We got the first hint of how The Old Republic will use the Trinity in an interview ( done by MMO Gamer with Daniel Erickson, Lead Writer on Star Wars: The Old Republic and Jame Ohlen, Studio Creative Director, and Lead Designer on Star Wars: The Old Republic. While discussing combat mechanics James Ohlen said: “we want to appeal to MMO fans who like the strategy and tactics involved in MMO combat, where you have the different character types, the guy who’s a tank that jumps into battle and everyone focuses on him while you have your ranged DPS guys. We still want to have that.” (emphasis added)

You can clearly see that the roles of Tank and Ranged DPS are part of the designers thinking. 

 The next clue we get is the Demo that was shown at PAX and other conferences this summer. The Flashpoint aboard the Imperial starship is the only time we’ve been shown group dynamics. A Sith Warrior and a Bounty Hunter work their way through the starship taking on Rebel soldiers until their climatic ‘Boss’ fight with a full fledged Jedi Knight. As we watch the fight we can see the Bounty Hunter taking the role of Ranged DPS. He stands away from the Boss and fires away with his arsenal.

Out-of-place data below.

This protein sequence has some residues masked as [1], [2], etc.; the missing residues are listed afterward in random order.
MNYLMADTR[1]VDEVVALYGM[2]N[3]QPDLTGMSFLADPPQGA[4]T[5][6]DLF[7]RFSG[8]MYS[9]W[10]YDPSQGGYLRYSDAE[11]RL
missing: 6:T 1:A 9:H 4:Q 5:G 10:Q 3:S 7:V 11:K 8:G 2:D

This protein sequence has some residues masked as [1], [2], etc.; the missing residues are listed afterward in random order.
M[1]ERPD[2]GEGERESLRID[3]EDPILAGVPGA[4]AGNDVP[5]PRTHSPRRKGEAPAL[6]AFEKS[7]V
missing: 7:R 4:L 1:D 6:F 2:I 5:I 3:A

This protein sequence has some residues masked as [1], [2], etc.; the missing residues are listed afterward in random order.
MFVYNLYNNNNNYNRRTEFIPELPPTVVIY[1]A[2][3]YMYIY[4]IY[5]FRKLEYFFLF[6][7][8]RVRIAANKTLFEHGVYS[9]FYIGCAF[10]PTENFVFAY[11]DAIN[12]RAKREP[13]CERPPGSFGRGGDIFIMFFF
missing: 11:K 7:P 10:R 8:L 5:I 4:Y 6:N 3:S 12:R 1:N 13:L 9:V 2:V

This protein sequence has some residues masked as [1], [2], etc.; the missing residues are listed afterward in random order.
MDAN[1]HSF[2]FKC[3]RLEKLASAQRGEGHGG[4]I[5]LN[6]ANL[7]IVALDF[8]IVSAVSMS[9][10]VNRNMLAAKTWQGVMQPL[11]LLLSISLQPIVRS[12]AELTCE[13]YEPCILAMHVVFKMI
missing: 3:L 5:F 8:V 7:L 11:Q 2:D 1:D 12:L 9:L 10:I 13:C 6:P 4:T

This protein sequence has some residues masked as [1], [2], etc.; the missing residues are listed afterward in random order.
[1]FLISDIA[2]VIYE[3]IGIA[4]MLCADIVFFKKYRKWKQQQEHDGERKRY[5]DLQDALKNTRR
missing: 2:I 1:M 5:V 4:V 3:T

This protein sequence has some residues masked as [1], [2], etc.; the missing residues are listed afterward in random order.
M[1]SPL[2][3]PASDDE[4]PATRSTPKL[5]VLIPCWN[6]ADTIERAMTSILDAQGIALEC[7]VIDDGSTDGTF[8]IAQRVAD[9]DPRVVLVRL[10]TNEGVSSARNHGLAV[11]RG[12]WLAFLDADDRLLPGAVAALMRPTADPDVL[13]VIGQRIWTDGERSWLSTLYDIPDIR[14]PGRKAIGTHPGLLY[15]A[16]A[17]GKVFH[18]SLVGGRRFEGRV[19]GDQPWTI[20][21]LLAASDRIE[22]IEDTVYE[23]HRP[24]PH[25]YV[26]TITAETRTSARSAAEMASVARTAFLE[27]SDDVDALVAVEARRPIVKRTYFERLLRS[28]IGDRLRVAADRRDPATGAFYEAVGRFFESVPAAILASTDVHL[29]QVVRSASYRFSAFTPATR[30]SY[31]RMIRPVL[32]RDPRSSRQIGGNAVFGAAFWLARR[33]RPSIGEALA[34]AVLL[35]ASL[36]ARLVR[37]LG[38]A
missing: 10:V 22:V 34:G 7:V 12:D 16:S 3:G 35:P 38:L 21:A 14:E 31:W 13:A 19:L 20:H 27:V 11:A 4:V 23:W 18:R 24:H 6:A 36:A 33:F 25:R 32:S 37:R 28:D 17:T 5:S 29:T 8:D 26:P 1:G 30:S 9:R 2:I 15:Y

And what of the Sith Warrior? He is there in melee range, slashing away with his Lightsaber like Melee DPS. But we also see him taking the blows of the Jedi Boss and parrying them with his Lightsaber. He is being a Tank.